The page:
The Dickinson County Nature Center frog ambassadors are always a hit with kids when they come out during programs.
That is often because they make the programs more exciting when they escape from the grasp of the naturalist with their squirmy, slippery bodies.
But visitors also love to see their long legs, ability to jump high, interesting sounds.
Northern leopard frogs are quite interesting creatures, from their metamorphosis to their ability to freeze and thaw. Let's take a look at some interesting facts about northern leopard frogs.
Frogs march along.
A group of frogs is called an army.
Females are prolific egg layers.
Northern leopard frogs breed between late April and early June, with each female mating only once. She will then lay a single egg mass including thousands of eggs --- which a male fertilizes as the eggs leave her body --- and then leaves the pond where the eggs are.
Adults don't always live near water.
After breeding season, some northern leopard frogs will move away from ponds and wetlands to live in meadows or grasslands. They absorb water from dewy plants during this time. In the winter, they travel back to their "home" pond.
Some frogs don't have spots.
The Burnsi color morph of a leopard frog is a genetic variation that is brownish-green but lacks spots.
They taste good.
American toads are covered in red and yellow wart-looking spots that actually contain glands that secrete poison. Don’t worry, it won’t hurt you if you touch them. The poisonous milky fluid makes them taste bad to predators, and it is harmful to predators when swallowed or if it gets in their eyes.
Leopard frogs do not have the same secretions as toads, or as pickerel frogs. Instead, northern leopard frogs leap into the water or erratically hop to escape predators. And they have a lot of predators --- fish, herons, snakes, hawks, raccoons, foxes, otters, turtles and more.
Frogs freeze in the winter and thaw in spring.
Northern leopard frogs are native to northwest Iowa and are aquatic creatures, meaning they live in the water. Like American bullfrogs, which are not native to northern Iowa, northern leopard frogs will hibernate underwater.
They will lie on top of the mud at the bottom of a body of water or partially bury themselves. They will then freeze and thaw right along with their hibernacula — the place where they hibernate.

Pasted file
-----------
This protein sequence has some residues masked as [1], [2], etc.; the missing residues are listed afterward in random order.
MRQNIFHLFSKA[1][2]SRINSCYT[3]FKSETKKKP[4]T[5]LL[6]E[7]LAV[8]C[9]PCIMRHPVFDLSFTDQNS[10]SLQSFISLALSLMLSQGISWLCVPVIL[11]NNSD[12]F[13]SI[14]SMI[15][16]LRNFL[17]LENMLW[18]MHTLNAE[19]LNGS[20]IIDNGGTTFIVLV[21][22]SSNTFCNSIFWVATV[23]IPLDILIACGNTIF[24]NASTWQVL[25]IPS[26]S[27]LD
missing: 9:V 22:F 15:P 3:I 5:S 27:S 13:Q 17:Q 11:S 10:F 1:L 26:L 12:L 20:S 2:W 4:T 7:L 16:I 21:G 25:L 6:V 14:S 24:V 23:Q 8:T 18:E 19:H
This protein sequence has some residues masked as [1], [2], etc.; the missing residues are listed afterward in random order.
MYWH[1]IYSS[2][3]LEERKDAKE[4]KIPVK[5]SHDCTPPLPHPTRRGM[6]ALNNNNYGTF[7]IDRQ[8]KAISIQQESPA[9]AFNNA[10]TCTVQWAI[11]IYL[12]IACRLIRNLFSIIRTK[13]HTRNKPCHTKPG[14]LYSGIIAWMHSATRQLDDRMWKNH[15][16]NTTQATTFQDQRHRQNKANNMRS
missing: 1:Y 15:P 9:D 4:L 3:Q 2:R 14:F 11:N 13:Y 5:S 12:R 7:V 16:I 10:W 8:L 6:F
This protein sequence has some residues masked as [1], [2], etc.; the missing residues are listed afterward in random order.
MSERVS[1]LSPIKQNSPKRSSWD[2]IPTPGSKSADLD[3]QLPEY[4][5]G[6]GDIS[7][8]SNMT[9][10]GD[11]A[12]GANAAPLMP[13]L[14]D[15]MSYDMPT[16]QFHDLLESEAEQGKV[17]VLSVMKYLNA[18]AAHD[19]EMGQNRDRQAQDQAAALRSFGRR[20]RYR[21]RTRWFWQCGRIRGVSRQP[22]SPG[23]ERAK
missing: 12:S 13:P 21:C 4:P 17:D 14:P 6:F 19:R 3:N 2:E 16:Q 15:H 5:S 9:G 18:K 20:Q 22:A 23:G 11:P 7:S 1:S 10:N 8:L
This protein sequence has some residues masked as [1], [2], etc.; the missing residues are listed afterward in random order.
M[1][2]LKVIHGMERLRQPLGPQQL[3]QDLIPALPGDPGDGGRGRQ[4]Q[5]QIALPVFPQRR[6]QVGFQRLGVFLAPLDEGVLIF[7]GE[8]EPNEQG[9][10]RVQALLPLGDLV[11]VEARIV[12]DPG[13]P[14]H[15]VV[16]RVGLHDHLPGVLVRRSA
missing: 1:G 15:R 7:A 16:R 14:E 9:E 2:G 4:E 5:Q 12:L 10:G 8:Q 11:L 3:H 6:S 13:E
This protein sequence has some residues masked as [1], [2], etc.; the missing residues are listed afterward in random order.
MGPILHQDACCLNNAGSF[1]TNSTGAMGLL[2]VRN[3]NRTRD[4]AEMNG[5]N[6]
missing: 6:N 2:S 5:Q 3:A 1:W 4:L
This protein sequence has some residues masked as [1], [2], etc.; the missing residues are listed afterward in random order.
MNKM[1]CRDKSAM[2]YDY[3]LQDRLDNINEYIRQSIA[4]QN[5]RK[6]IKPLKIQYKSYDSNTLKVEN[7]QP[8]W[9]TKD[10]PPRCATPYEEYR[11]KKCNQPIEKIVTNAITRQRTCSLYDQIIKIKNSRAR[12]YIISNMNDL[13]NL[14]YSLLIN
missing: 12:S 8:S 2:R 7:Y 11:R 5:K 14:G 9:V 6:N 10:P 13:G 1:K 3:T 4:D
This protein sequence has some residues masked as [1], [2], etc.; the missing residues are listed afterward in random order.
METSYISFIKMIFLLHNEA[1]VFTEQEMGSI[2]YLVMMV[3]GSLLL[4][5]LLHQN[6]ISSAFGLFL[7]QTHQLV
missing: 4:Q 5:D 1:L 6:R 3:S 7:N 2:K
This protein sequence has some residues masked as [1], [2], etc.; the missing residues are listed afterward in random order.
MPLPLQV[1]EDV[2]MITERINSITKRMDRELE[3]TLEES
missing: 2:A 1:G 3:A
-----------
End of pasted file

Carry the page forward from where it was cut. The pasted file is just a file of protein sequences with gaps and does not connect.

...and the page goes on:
As the winter comes on and the area around the frog’s hibernacula freezes, ice crystals will also form in the frog’s body cavity, bladder and under its skin. The high amount of glucose — a type of sugar — in the frog’s vital organs, such as its heart, will prevent it from freezing completely.
Toads are such overlooked creatures. They’re a little lumpier and a little drabber than frogs, so they tend to be viewed as not as cute. However, we love toads! So we wanted to make a fun toad craft that you can do at home. You’ll need: A paper plate Crayons or markers Scissors Brown construction Read More »Read More
Al and Wally, named for conservationist Alfred Wallace, are two Great Plains toads (Anaxyrus cognatus) that live at the Dickinson County Nature Center. Four different toads live in Iowa — Great Plains toad, American toad, Fowler’s toad and Woodhouse’s toad — and they can be difficult to tell apart. Here are a few key ways Read More »Read More
Did you know tree frogs’ last bone in their toes is shaped like a claw? Have you read about how about frogs’ bodies freeze during the winter and thaw in the spring? Do you know what a group of frogs is called? Click here to find out. Frogs are really interesting creatures, and many people Read More »Read More
A gentleman called last week because he had heard a sound like someone running a finger along the teeth of a comb in his basement. He had found and captured a small frog and wanted to bring it to us for the winter. Frogs usually hibernate for the winter (read about that here), but this Read More »Read More
Sy the tiger salamander is huge. The Dickinson County Nature Center has two tiger salamander animal ambassadors, named Manny and Sy, and they are members of the largest land salamander species in North America. Tiger salamanders usually grow 7-13 inches long, but Sy is around 14 inches in length from head to tail. That’s one Read More »Read More
Since we talked today about five facts that will make you love toads (read the blog post here), we decided to make a toad-themed craft. If you look up toad crafts, there are not a lot out there! Like we mentioned in the blog post, toads tend to get overlooked in favor of their more Read More »Read More
Because frogs are brightly colored, they tend to be looked on with more awe than toads. However, American toads have some pretty neat attributes when you get to know them. They taste bad. American toads are covered in red and yellow wart-looking spots that actually contain glands that secrete poison. Don’t worry, it won’t hurt Read More »Read More
I am by no means an origami expert, but I always feel accomplished when I complete a new project. We’ve tried butterfly origami (you can find that blog entry here) and today decided to attempt making interactive origami — a leaping frog! Steps 1-4: Fold your paper hot dog, then crease the right and left Read More »Read More